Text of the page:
I originally unloaded this as a post on Facebook, after reading one too many comments on there and twitter about Phillip Seymour Hoffman's death including the phrase "what a waste". This phrase is a big huge trigger for me. So I wrote about it.


Back in the 90s, I remember having more than one conversation (or argument) with women who would see a really attractive gay man and say, "what a waste". And I would ask, "Why, exactly??" What is wasted about a gay person? Is it your assumption that they are "opting out of the gene pool"? Are you just lusting and it's a way to offload your aggression/frustration about it? Because what a waste they can't have babies (which we now know isn't even an accurate assumption)? I think the people who would say this truly thought their comments were innocuous. Like that there was nothing wrong with saying it (even that it was said in jest). To my knowledge people don't say this anymore, but I wouldn't be surprised if this context still existed.

When someone comments on the death of a famous person, or any individual who died "too soon", for reasons of their own cause or by another's hand and says "what a waste of a life", I am filled with a kind of rage I don't know what to do with. What makes for a waste of a life? Are people dying of bad drugs in mental hospitals a waste of a life? Is someone dying at 25 of a terminal disability a waste of a life? Regardless of what a person did in the time they had here, nothing they already did is wasted. They haven't done what they haven't done, so it's impossible to say what could have been. Is the death of a famous person worse than the death of a different drug addict, or an unknown talented person? Is it a waste because of how they died? What about people who die too soon because they eat food that kills them? Do we say that about them? Is the waste about the content, or what hasn't happened yet? Are people projecting their own regrets and sense of fragility of life?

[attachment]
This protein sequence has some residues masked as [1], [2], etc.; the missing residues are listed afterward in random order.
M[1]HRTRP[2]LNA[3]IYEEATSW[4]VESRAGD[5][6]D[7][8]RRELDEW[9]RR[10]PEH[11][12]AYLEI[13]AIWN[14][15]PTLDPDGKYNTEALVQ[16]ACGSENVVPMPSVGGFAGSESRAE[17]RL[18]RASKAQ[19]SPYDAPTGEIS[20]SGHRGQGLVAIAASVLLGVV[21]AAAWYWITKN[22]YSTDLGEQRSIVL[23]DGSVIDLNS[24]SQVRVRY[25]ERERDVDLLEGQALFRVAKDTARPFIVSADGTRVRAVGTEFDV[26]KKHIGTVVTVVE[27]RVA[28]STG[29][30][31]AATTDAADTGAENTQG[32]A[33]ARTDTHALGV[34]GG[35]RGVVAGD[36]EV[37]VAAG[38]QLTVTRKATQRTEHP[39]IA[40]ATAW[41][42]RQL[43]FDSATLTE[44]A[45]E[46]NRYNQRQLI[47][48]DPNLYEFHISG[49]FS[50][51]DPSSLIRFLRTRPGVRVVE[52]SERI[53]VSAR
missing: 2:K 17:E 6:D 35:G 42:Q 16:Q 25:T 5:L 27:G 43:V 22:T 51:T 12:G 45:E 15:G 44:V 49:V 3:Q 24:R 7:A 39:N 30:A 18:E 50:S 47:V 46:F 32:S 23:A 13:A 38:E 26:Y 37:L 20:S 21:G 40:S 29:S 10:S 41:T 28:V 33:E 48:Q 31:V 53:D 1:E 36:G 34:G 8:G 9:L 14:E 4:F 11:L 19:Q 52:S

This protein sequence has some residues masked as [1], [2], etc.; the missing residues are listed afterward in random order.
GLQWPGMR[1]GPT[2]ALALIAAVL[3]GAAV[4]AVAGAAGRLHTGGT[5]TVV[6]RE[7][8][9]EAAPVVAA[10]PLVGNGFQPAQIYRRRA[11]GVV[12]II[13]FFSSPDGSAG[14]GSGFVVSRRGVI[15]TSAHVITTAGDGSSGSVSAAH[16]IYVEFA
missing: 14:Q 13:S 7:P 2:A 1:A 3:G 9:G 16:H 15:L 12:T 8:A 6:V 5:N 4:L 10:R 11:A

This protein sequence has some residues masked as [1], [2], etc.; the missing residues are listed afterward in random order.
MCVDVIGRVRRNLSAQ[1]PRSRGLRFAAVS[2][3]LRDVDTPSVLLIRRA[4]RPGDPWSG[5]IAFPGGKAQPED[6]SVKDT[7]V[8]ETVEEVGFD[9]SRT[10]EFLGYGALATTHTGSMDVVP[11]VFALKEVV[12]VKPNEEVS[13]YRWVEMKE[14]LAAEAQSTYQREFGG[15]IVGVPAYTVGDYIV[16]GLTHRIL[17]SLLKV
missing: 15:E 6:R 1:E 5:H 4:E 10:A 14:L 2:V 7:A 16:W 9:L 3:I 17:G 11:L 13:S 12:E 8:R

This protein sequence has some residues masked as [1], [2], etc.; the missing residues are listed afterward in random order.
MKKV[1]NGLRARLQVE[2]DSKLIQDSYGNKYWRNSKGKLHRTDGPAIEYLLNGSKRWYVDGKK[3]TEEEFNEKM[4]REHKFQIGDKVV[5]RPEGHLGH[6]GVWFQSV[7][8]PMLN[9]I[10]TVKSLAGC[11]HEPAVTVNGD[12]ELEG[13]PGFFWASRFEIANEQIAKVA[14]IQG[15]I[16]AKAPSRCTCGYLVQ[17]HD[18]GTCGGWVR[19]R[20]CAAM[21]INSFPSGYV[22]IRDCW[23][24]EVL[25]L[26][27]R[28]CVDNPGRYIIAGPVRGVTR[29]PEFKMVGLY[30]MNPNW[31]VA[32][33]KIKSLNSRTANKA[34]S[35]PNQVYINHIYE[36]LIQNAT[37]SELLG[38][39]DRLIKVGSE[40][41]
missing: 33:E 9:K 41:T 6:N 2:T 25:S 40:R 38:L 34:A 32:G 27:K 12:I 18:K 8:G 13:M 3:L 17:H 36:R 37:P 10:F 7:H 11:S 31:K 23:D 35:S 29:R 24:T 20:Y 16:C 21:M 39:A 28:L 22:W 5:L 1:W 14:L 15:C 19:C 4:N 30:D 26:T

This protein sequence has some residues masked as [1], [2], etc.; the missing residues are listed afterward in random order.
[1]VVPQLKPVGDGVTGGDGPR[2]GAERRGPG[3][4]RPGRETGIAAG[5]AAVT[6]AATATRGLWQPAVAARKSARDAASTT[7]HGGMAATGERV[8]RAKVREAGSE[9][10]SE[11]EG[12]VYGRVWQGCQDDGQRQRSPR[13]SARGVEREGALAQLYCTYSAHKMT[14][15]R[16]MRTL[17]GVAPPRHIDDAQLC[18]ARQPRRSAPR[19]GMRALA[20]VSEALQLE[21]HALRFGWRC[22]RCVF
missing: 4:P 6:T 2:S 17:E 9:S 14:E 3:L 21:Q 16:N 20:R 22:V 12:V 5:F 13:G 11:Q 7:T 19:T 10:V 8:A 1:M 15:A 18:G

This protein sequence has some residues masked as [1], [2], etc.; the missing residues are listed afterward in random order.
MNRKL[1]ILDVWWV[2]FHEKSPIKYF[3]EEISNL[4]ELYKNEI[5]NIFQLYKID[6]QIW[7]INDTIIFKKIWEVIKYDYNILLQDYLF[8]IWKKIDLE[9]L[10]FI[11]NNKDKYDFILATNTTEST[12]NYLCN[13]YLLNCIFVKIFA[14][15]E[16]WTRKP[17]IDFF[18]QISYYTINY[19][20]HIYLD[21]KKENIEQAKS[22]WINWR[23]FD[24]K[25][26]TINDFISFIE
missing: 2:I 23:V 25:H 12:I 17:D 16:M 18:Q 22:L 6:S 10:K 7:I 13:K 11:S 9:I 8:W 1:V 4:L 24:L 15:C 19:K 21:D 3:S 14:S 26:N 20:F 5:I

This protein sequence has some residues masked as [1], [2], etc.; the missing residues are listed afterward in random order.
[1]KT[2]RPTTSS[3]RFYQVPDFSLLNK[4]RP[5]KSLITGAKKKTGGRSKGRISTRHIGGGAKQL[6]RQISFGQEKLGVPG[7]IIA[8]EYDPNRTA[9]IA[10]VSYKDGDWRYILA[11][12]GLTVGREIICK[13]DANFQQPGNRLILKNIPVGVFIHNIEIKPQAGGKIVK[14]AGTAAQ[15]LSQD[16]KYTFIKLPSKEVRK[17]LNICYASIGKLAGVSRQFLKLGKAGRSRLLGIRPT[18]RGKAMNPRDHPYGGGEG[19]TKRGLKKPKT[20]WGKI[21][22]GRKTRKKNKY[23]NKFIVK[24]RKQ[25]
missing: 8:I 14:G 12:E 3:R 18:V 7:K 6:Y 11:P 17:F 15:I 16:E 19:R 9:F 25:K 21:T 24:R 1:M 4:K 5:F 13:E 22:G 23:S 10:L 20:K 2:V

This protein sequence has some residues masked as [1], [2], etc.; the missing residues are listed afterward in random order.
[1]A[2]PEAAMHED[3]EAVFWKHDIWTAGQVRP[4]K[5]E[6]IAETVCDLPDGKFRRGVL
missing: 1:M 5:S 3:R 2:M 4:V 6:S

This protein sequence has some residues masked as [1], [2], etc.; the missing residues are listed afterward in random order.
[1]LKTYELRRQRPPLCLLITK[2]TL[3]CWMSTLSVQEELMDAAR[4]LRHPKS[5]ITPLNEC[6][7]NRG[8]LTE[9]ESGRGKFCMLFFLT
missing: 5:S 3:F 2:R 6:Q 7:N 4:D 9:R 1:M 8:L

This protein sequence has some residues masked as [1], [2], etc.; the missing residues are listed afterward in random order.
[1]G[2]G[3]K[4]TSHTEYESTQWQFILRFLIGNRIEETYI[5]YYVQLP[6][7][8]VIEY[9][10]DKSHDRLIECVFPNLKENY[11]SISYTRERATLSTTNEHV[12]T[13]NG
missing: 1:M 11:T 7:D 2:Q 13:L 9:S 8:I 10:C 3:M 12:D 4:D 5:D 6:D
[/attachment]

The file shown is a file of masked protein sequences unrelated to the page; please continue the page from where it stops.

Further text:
I know that calling gay people "a waste" isn't the same as calling the death of someone who overdosed "a waste", but something in the sentiment triggers for me the same kind of anger, even rage, about the assumptions and judgments we make about people and actions, and class, and race, and disability, and human life.. all kinds of things that are bound up in those few words. 

Marilyn Monroe, Amy Winehouse, Kurt Kobain, Janis Joplin, Vincent Van Gogh, countless others known and unknown, just now, P.S.H. -- You may think saying "what a waste of a life" is a way of saying that they were so valuable and you are so disappointed that they are not going to have impact beyond their death (but even that is untrue, just look at the list above). None of them were a waste for having been on this earth, contributed what they have, experienced and loved and been loved. 

No one is a waste, and everyone is valuable. Underlying the phrase "what a waste" is a very unexamined connotation to the value/lack of value in any given human life. Yes, precisely -- the opposite of what you might think you're trying to express. Thanks for listening and considering.